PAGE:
Although the invention has been described with reference to the preferred embodiments illustrated in the attached drawings, it is noted that equivalents may be employed and substitutions made herein without departing from the scope of the invention as recited in the claims. Furthermore, applications and uses are contemplated for the artificial shingle herein described that require only minor modifications to the device as disclosed. Thus, for example, though described herein as mimicking the appearance of natural cedar or slate, the artificial shingle is not limited thereto and may, instead, be provided a relief pattern to mimic substantially any natural material. It should also be noted that any or all of the various advantageous features described herein may be incorporated into a single shingle design, as desired, and are not exclusive of one another. Thus, for example, the features of the midline groove and the portion of reduced thickness may be incorporated into a single shingle design.

Patent Citations
Cited PatentFiling datePublication dateApplicantTitle
US1534165 *Feb 7, 1921Apr 21, 1925Donald A CumferRoofing
US4290248 *Dec 10, 1975Sep 22, 1981William James KemererContinuous process for forming products from thermoplastic polymeric material having three-dimensional patterns and surface textures
US5295339 *Aug 10, 1992Mar 22, 1994Manner Value Plastic, Inc.Simulated individual self-venting overlapping plastic shake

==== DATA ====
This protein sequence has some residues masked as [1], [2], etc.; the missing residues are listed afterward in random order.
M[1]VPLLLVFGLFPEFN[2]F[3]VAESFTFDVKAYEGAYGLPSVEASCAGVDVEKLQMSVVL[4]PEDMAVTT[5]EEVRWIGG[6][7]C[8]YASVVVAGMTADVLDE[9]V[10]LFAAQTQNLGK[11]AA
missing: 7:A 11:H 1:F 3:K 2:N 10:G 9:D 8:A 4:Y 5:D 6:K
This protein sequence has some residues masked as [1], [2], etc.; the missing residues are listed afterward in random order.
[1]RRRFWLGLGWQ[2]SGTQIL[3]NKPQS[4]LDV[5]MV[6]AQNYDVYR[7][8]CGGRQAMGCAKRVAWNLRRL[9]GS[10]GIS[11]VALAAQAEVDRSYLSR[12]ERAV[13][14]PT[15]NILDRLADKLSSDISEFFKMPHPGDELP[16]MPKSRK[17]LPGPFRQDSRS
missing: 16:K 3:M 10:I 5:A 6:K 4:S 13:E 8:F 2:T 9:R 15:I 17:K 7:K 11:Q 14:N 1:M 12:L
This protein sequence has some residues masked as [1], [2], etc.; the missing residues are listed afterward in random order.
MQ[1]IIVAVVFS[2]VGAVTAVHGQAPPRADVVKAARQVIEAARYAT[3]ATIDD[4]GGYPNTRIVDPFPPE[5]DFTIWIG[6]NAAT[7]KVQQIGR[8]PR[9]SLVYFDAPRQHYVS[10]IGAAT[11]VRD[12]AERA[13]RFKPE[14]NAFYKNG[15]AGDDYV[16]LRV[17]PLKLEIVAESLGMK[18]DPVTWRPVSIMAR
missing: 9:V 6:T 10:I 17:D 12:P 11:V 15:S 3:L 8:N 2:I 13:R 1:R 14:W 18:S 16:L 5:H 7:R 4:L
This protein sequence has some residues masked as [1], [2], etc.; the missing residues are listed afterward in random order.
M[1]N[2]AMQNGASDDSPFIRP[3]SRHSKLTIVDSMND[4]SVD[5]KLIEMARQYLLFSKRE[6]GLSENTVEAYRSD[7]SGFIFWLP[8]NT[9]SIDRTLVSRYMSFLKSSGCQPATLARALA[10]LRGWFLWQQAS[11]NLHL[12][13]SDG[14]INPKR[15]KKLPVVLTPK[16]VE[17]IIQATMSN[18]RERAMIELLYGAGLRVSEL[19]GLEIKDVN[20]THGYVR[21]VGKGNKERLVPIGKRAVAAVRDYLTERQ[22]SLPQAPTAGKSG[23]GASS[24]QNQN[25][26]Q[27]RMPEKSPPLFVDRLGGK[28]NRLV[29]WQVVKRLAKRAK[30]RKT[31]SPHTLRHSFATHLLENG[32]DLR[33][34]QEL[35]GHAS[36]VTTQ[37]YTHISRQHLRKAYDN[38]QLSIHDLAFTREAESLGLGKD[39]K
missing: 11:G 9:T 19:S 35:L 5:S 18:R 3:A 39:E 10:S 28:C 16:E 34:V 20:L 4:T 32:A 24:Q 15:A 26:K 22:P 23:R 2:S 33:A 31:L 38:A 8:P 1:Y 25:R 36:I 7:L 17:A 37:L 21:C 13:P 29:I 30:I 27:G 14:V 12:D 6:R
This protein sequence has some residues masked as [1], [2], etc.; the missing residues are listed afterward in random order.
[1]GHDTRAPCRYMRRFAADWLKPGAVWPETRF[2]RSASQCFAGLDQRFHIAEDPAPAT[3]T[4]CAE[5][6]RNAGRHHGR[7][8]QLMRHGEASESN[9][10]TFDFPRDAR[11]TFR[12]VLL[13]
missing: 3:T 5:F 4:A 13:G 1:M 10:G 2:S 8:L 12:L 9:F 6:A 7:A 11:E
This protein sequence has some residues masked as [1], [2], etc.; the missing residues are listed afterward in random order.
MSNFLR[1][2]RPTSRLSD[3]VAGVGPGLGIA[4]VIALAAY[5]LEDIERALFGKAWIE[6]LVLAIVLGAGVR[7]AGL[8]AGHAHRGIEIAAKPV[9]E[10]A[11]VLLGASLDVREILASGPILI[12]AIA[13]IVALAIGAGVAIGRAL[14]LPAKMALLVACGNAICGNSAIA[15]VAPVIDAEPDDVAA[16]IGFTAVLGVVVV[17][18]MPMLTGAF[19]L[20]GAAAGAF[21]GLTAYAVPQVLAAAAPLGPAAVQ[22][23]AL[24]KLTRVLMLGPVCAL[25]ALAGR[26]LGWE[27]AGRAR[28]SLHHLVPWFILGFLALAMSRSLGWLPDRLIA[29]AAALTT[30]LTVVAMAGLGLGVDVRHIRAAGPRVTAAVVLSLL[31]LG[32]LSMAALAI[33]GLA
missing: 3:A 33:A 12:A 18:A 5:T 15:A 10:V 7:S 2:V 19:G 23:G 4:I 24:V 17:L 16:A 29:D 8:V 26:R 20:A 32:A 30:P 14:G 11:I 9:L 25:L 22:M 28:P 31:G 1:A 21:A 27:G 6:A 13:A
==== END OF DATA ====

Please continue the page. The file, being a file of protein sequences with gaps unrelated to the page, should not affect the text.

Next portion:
Referenced by
Citing PatentFiling datePublication dateApplicantTitle
US7665262 *May 9, 2007Feb 23, 2010Integritect Consulting, Inc.Composite bevel siding
US7827753 *Dec 30, 2006Nov 9, 2010Owens Corning Intellectual Capital, LlcLofted mat for shingles
US7883597Jan 5, 2010Feb 8, 2011Integritect Consulting, Inc.Composite bevel siding
US7934346 *Mar 6, 2008May 3, 2011Certainteed CorporationProcess of treating a synthetic shingle and shingle made thereby
US8136322Aug 25, 2009Mar 20, 2012Tamko Building Products, Inc.Composite shingle
Classifications
U.S. Classification428/156, 52/535, 52/550, 52/558, 428/182, 52/560, 52/313, 52/516, 428/212
International ClassificationE04D1/00, B32B3/00, E04D1/24, B32B3/28, E04D1/20
Cooperative ClassificationE04D1/20
European ClassificationE04D1/20
Legal Events
DateCodeEventDescription
Jan 28, 2014FPExpired due to failure to pay maintenance fee
Effective date: 20131206
Dec 6, 2013LAPSLapse for failure to pay maintenance fees
Jul 19, 2013REMIMaintenance fee reminder mailed
Jan 6, 2009FPAYFee payment
Year of fee payment: 4